WHITEHORSE â€” The Yukon Liberals and New Democratic Party have reached an agreement to work together to govern after this month’s election left all three major parties short of a majority, the two party leaders announced Wednesday.
Yukon Premier Sandy Silver told a news conference that both he and NDP Leader Kate White appreciate the need for stable government, and the Liberals saw common threads with the NDP during the election campaign.
The election left the incumbent Liberals and the Yukon Party tied at eight seats, while the NDP won three.
Silver said White was the only party leader to call him on election night and that’s when they began talking about working collaboratively.
“Yukoners want to see certainty, and so this agreement brings certainty,” he said.
The parties agreed that certain areas require immediate attention, Silver said, including recovery from the COVID-19 pandemic, expanding affordable housing and increasing addiction services to fight the opioid crisis.
Provisions in the confidence and supply agreement set to last through January 2023 will bring the three NDP legislature members into government conversations on legislation and other matters, Silver said.
The agreement also commits the NDP to passing Liberal budgets, said White, adding she will still speak up for her beliefs.
“This agreement outlines a new way for the government to work, with meaningful contribution and collaboration at every step,” she said.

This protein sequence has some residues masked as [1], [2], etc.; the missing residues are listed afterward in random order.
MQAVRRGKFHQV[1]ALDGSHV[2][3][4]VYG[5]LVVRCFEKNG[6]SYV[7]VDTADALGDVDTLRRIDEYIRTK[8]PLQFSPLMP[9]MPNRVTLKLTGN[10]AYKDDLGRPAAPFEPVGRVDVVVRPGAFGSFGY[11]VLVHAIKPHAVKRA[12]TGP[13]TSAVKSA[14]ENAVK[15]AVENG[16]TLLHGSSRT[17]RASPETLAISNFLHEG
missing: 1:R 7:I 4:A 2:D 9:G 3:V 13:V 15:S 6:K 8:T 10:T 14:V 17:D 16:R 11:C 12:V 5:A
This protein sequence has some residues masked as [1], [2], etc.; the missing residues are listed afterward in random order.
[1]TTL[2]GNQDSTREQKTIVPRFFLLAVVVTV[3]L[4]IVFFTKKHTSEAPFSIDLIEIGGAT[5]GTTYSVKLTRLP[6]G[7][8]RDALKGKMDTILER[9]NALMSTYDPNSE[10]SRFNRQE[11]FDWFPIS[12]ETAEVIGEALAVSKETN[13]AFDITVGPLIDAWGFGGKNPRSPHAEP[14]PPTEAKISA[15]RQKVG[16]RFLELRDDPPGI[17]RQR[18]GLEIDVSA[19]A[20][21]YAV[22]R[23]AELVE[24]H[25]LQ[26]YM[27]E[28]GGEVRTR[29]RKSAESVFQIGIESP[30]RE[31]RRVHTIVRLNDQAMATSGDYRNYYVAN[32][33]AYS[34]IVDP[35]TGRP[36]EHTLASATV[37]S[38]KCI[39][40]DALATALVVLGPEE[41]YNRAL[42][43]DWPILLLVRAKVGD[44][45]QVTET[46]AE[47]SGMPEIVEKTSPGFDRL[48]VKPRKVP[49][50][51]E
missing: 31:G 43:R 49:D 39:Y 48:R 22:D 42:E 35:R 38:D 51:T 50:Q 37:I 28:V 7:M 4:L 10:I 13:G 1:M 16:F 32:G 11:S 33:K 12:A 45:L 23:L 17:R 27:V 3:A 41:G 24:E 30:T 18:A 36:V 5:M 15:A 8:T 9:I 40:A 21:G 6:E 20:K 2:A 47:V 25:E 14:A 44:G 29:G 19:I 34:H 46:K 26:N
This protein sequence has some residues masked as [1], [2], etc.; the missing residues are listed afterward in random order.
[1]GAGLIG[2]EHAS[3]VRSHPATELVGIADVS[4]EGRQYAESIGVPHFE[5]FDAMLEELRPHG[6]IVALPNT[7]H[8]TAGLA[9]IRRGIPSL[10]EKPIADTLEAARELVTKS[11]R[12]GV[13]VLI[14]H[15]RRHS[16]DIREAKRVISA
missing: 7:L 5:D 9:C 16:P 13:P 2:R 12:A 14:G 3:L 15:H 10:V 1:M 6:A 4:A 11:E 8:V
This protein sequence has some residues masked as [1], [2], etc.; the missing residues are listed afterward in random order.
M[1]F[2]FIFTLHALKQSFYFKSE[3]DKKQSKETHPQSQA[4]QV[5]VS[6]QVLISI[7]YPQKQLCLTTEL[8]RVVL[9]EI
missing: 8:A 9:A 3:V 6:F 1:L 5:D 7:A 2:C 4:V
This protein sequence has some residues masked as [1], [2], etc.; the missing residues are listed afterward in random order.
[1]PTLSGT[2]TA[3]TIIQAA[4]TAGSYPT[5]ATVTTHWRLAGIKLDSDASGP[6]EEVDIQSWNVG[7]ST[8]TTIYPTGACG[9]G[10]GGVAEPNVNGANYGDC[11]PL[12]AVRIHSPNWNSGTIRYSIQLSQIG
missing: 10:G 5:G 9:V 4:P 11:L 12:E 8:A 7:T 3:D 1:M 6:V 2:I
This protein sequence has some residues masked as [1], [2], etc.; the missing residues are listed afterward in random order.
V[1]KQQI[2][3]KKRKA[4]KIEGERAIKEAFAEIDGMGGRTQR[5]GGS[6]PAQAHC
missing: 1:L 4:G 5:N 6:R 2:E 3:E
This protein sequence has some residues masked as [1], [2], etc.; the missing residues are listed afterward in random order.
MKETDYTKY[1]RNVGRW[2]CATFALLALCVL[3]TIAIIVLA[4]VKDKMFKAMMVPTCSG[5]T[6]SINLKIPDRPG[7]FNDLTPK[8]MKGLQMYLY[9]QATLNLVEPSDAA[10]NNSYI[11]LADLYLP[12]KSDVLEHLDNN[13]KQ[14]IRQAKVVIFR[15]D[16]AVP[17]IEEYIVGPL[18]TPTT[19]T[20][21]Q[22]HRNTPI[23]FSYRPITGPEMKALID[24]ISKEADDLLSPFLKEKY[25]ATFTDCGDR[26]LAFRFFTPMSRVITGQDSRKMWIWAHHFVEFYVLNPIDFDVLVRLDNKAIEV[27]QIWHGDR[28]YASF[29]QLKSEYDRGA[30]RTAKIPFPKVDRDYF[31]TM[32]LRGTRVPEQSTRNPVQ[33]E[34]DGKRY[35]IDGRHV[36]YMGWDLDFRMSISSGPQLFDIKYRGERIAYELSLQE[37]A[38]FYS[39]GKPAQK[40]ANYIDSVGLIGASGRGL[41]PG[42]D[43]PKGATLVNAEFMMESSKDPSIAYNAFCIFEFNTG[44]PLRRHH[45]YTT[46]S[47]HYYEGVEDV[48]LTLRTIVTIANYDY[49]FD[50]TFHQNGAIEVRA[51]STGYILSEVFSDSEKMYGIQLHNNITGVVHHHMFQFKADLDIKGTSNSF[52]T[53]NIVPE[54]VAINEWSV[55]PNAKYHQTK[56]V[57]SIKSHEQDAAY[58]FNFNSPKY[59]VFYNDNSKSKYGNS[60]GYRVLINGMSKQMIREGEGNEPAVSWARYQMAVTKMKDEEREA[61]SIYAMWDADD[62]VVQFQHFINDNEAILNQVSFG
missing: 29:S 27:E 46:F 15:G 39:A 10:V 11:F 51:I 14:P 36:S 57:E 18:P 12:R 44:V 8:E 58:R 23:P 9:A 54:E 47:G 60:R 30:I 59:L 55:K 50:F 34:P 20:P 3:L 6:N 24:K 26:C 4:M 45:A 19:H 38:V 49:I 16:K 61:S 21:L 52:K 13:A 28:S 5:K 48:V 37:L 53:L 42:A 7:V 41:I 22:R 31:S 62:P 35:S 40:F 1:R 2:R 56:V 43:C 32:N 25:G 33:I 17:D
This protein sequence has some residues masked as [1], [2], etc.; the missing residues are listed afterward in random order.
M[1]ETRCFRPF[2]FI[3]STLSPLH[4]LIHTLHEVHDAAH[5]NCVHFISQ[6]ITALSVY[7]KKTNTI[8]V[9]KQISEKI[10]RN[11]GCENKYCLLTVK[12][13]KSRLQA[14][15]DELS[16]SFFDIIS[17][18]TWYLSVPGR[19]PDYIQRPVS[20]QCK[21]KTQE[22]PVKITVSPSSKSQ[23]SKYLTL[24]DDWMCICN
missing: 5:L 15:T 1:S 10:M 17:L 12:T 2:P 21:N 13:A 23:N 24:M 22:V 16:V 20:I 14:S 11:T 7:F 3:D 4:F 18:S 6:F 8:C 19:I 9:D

White said she is proud of the deal as she outlined proposed policy changes including capping rent increases to inflation, creating a safe-consumption site for people who use drugs, and strengthening climate targets.
They’re also laying the groundwork for Canada’s first publicly funded dental plan by securing $500,000 in this year’s territorial budget, with a goal to fully fund a dental care program in the 2022-23 budget, she said.
Silver said he’s willing to see how the agreement plays out and his hope is that it could be extended “based upon a positive working relationship.”
The Liberals’ former health minister filed a petition in Yukon Supreme Court last week to declare invalid the results in the riding of Vuntut Gwitchin.
Pauline Frost finished in a tie with her NDP opponent, Annie Blake, in the riding before Blake was chosen as the winner after the drawing of lots.
The petition alleges two voters in the riding were ineligible to cast ballots.
â€” By Brenna Owen in Vancouver
This report by The Canadian Press was first published April 28, 2021.
This story was produced with the financial assistance of the Facebook and Canadian Press News Fellowship.
The Canadian Press